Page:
Sunday, December 7, 2008

Female Functionalists?

Not a common sight: a woman doing barbell deadlifts. You'd expect to see a woman in a pristine trendy health club....on an elliptical trainer or holding 5-lb pink rubberized dumbbells, right?  Wrong.

I bring out this topic because more and more women are finding results in functional fitness programs. Every week that passes, I find out of more women participating in the Prison Workout's bodyweight-only system.  They are learning that resistance training does not build nasty, disgusting muscle. They get discouraged due to rarely seeing quantifiable results (both with performance and in the mirror) with traditional cardio machine training. They get bored with the same routine, that again...produces little results. And all the weight machines are intimidating looking.  Conversely, they have found some answers with a functional fitness routine.

About these routines:
  • relatively short in duration (20 minutes)
  • high intensity
  • require almost NO equipment
  • constantly varying
  • scalable (adjustable) to ability levels
  • rarely boring
  • blend cardio and resistance into 1 session
  • build self-esteem
  • cut fat and tone the body
  • increase strength and balance
Ann, Jennifer, and ToughNoodles are three militant participants in the PWO#2:

Ann's energy is contagious, and the perfect example of being thirsty for information. She's always asking questions and researching on her own. She's a cross-trainer who does: stair racing, Zumba, Swiss ball, kettlebelling, and bicycling. Ann finished PWO#1 on schedule and is already talking about what sorts of new movements to add when she's done with PWO#2! I think I've convinced her to start doing heavy deadlifts too! 

Jennifer is a young police detective.  She began the PWO#1, and then advanced into kettlebelling with PWO#2. Her testimony to me has been that she has felt more complete and fitter than with her previous traditional workouts.  She's got a great support group to provide mutual encouragement. As the newest of these 3 women to functional fitness, I think Jennifer's approach to fitness routines has been forever changed.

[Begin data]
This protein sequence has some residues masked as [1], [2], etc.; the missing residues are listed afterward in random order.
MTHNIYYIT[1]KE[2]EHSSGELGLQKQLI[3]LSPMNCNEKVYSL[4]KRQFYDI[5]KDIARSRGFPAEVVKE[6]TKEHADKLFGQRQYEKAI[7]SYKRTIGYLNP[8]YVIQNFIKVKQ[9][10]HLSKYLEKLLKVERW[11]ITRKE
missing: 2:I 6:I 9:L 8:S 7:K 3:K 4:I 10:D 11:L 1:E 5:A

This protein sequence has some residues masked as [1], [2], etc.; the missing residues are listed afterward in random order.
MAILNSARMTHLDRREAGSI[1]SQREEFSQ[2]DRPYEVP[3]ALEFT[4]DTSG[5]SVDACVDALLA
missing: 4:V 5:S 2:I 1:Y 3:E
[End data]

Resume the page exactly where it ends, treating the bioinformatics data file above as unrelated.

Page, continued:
Lori (AKA ToughNoodles) has been a long distance runner for more years than I've been alive. Two things that rarely go together are: marathoning and plyometric exercising. She is one of the rare who realizes there's more to long distance training than merely running. She's finding a lot of benefit to core and weight training. One benefit she's shared that I can appreciate is: "more attack power on the uphills on runs." Read about her Prison Workout experiences here

With some of the advantages listed above, it's hard to argue against reality-based functional fitness for females. Begin with bodyweight exercises that require no equipment. It's the perfect way to begin such a journey. Make the commitment today!

NOTE: Funny that the day after I wrote this post, this was the reading of the day on the CrossFit affiliate blog. Timely.  "Elite Fitness for Women" by Adam Stanecki.

Photo credit: MotorCity CrossFit, metro Detroit, MI


Anonymous said...

Correct me if I am wrong, but shouldn't a deadlift be performed w/an overhand/underhand grip?

Anonymous said...

A deadlift can be performed with either the overhand grip (as pictured on the front page) or with the traditional alternating grip (under/over). The first taxes the grip more. The second stops the bar from rolling out of your hands.

Anonymous said...

THANK YOU for this post!! I am a female figure competitor and I train like a "guy" -- if that's the way people interpret it. I do body-weight chin-ups, barbell deadlifts, leg presses with more than twice my body weight, and dozens of push ups. Without the challenge of weight-training, no man OR woman can look strong, cut, and sexy. Nice job! Love the blog!!